Crispy Fried Artichokes

This recipe is adapted from Anna Dente Ferracci’s recipe for whole fried artichokes served at her restaurant, Osteria di San Cesario, outside of Rome. Known as Sora (“sister”) Anna, this celebrated chef and her mother, Sora Maria, are queens of the Italian fried artichoke.


The high acidity of a Verdicchio dei Castelli di Jesi or Soave Classico mirrors the leanness of lemon and artichoke, while the nuttiness rounds out the dish and gives it dimension; recommended Verdicchio producers include Fazi Battaglia, Sartarelli and Umani Ronchi; for Soave, recommended producers include Pieropan, Gini and Tommasi.

  • 10 tender, small artichokes with stalks
  • 1 lemon, cut into 4 wedges
  • 4 cups (1-liter bottle) extra virgin olive oil
  • Flour, for coating
  • Salt

To prepare the artichokes: With the artichoke on its side, cut off the top half and discard. You should see tender yellow leaves and the pink spiky choke at the center. Snap off the tough dark green outer leaves until you reach the tender ones. With a knife, slice off the woody skin on the outside of the stock, leaving about two inches from the base. Cut the artichoke into halves, then quarters and remove any thistly parts. Cut into eighths or thin wedges and place in a large bowl of water with freshly squeezed lemon juice. (Artichokes oxidize when cut and putting them in lemon water will stop them from turning brown.)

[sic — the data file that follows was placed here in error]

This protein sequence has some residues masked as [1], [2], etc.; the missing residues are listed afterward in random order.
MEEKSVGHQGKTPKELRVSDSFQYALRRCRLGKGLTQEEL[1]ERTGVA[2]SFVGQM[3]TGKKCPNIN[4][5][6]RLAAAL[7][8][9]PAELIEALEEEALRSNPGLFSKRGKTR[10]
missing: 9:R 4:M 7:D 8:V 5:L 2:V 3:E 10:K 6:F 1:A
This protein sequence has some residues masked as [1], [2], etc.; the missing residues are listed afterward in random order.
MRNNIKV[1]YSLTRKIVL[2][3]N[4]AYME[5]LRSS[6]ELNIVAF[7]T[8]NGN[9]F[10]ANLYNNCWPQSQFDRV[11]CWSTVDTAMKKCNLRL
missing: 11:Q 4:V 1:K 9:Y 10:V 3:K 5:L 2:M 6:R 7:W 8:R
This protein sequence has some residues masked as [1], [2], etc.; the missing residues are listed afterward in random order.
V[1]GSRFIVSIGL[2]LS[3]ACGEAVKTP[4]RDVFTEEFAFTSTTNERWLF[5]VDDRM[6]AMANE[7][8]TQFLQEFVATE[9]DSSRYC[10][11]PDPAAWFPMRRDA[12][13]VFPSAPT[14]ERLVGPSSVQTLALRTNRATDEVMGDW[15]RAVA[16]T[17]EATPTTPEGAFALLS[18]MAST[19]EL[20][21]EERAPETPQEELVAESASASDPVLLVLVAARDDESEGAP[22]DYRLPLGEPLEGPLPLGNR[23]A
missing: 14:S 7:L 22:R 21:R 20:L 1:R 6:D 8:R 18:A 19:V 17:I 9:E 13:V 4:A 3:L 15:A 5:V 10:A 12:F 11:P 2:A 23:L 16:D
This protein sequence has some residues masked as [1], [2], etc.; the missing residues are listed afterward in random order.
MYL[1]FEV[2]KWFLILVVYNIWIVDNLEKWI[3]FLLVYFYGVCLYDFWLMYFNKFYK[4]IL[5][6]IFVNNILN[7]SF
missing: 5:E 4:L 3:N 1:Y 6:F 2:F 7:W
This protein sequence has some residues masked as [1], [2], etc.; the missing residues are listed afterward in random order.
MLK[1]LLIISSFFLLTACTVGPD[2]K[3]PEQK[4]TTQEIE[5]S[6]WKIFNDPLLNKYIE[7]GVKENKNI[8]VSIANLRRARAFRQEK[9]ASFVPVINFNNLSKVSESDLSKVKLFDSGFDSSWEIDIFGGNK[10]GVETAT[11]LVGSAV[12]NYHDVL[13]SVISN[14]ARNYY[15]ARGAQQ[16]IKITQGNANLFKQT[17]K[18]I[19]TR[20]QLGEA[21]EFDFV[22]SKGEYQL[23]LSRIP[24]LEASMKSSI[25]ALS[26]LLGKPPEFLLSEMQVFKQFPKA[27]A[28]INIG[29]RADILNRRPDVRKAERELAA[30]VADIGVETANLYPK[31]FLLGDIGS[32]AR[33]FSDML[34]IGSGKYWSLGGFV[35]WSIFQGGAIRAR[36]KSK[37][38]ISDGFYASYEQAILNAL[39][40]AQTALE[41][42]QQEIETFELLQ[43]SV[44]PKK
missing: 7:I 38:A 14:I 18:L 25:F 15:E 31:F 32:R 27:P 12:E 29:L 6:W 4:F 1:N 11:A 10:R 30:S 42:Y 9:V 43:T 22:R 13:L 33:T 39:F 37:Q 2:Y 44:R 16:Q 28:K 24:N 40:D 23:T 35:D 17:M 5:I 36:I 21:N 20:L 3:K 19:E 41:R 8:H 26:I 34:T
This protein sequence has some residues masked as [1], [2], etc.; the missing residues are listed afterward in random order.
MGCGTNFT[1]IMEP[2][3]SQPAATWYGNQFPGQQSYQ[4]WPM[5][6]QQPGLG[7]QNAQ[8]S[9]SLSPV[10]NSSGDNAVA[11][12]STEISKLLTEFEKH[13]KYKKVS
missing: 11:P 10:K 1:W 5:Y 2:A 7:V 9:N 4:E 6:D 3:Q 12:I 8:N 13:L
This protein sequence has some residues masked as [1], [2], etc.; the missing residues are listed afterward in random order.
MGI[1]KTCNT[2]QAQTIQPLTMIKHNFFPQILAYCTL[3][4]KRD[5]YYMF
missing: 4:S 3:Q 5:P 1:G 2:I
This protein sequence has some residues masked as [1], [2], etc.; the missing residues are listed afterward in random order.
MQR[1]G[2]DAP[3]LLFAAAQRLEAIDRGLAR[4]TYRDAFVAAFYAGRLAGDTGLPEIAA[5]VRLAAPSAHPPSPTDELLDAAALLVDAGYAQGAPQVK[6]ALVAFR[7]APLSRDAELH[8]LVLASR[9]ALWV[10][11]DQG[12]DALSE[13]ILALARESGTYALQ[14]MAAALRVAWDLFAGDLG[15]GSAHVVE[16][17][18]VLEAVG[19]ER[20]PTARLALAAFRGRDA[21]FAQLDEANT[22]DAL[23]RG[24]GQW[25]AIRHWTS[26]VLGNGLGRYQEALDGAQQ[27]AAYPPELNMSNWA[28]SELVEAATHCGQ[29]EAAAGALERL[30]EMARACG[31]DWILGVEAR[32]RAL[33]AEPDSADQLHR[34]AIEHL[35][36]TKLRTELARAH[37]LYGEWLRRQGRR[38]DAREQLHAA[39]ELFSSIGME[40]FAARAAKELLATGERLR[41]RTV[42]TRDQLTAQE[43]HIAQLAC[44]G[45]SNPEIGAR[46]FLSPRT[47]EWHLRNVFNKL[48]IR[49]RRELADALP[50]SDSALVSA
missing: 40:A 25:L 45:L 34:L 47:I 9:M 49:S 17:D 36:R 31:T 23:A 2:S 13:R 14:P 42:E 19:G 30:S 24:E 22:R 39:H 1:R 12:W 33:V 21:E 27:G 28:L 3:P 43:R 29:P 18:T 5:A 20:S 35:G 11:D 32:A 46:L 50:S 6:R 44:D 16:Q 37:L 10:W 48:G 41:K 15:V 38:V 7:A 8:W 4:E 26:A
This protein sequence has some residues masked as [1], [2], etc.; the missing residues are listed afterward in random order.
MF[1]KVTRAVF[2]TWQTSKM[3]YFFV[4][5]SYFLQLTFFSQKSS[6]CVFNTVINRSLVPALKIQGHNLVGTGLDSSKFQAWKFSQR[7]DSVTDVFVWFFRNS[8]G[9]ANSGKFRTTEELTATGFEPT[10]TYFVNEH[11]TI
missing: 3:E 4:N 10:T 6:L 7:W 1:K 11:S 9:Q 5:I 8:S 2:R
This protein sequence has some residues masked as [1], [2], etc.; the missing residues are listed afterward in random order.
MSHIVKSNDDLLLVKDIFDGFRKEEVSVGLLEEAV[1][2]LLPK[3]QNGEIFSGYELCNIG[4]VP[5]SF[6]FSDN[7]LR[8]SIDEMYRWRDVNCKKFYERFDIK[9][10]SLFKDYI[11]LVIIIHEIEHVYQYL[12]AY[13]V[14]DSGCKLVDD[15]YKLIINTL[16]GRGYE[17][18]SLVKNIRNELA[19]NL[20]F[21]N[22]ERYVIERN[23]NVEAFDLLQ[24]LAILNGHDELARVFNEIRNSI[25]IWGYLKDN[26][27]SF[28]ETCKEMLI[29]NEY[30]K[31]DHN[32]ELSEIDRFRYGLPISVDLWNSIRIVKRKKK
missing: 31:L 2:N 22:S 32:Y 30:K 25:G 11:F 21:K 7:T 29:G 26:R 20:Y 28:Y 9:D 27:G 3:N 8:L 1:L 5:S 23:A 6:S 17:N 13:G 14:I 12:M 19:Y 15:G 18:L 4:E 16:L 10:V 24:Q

To fry the artichokes: Pour the olive oil into a fryer or heavy pot and place over low heat. Coat a ceramic plate with a layer of flour. Gently press the moist artichoke wedges directly into the flour so they are covered evenly. The oil is ready when a drop of water crackles and fizzles to evaporation: Never let the oil get so hot it starts to smoke. Add the floured artichoke wedges to the oil, in batches to avoid overcrowding, and fry until crisp and golden. With a slotted spoon, transfer the artichokes as they are done to paper towels to drain briefly. Arrange the artichokes on a serving platter and serve at once, with salt.

Published on December 17, 2009